The same brain-chemical system that mediates feelings of pleasure from sex, recreational drugs, and food is also critical to experiencing musical pleasure, according to a study by McGill University researchers published today in the Nature journal Scientific Reports.
Canadian drug safety network provides reassuring evidence regarding risk of heart failure of anti-diabetes medications
Incretin-based drugs, a type of medication used to treat type 2 diabetes, do not increase the risk of being hospitalized for heart failure relative to commonly used combinations of oral anti-diabetic drugs, according to a new study published in the New England Journal of Medicine.
A new study led by researchers in Canada sheds light on the effects of off-label use of prescription drugs with the first-ever investigation in adult populations.
A new study finds that rising placebo responses may play a part in the increasingly high failure rate for clinical trials of drugs designed to control chronic pain caused by nerve damage.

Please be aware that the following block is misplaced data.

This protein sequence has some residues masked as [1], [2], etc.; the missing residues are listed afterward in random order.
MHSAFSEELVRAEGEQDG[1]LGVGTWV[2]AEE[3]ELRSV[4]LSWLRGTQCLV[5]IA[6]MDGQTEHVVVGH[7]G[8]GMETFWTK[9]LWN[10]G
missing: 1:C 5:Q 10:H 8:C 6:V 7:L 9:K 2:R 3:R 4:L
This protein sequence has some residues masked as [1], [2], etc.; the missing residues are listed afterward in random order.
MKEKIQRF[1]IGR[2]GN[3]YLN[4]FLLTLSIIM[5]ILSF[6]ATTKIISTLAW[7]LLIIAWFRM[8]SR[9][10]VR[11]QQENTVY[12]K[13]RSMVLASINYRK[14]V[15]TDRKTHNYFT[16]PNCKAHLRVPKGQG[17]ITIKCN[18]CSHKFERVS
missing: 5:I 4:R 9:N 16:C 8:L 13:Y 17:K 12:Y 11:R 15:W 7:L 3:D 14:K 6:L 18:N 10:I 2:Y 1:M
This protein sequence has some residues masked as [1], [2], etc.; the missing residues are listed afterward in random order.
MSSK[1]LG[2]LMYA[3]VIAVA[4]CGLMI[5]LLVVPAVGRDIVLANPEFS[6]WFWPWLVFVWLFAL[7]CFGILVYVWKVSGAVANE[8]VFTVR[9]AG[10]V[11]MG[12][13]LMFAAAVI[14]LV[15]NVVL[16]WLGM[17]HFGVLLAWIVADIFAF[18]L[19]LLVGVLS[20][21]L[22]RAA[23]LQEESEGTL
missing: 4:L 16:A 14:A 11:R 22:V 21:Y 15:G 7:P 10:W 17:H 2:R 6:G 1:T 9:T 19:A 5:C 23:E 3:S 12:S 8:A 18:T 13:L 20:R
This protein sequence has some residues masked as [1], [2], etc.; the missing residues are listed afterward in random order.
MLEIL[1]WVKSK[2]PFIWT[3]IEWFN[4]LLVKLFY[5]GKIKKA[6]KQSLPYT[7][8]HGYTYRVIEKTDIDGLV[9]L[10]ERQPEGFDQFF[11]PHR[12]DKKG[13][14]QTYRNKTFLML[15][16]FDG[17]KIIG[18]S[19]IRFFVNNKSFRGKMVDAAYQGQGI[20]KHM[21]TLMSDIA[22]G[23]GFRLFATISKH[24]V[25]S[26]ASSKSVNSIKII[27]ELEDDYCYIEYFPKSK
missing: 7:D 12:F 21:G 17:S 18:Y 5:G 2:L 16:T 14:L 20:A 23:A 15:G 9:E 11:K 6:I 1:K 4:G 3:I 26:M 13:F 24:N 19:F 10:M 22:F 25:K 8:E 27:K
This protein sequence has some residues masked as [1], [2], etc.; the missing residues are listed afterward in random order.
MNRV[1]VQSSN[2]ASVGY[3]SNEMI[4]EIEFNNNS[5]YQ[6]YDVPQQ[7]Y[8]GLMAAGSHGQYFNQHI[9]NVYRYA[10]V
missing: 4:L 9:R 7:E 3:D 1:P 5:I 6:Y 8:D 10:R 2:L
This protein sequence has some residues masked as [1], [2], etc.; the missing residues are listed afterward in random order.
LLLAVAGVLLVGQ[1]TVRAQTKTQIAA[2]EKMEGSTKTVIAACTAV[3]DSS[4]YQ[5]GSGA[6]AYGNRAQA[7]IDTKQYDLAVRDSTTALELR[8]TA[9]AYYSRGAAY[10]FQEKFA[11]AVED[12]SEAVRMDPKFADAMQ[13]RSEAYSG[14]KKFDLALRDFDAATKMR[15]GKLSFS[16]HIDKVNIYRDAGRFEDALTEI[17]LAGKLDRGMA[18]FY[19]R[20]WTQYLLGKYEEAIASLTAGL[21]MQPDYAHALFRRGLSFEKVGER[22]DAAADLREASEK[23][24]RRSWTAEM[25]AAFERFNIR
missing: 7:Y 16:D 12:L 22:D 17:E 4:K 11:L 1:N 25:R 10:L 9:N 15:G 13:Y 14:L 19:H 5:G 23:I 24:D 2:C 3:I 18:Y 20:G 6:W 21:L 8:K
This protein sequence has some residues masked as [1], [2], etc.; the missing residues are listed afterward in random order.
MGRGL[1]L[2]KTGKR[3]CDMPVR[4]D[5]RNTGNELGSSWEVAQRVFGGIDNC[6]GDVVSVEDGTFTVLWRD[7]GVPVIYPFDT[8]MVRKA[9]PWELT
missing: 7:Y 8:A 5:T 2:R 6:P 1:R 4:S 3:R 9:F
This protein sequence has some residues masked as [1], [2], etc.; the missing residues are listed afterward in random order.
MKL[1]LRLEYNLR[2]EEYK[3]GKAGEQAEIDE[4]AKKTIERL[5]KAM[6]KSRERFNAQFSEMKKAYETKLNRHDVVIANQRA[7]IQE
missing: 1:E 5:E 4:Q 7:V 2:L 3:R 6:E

Research opens door to new drug therapies for Parkinson’s disease
January 29, 2013 - Addiction to cigarettes, drugs and other stimulants has been linked in the past to the brain’s frontal lobes, but now there is scientific evidence that indicates where in the frontal cortex addiction takes hold and how. Addiction could be a result of abnormal communication between two areas of the frontal lobes linked to decision-making. The discovery will undoubtedly stimulate clinical work on new therapies for millions of people who suffer from addiction.
Systemic lupus erythematosus (SLE), commonly known as lupus, is an autoimmune disease in which the body's immune system attacks healthy tissue such as the skin, joints, kidneys and the brain, leading to inflammation and lesions. The disease affects about 1 in 2000 Canadians, particularly women. Previous research has suggested that lupus patients have an increased risk of developing cancer, particularly lymphoma. Lymphoma is a type of blood cancer that occurs when cells called lymphocytes, which usually help protect the body from infection and disease, begin growing and multiplying uncontrollably leading to tumor growth.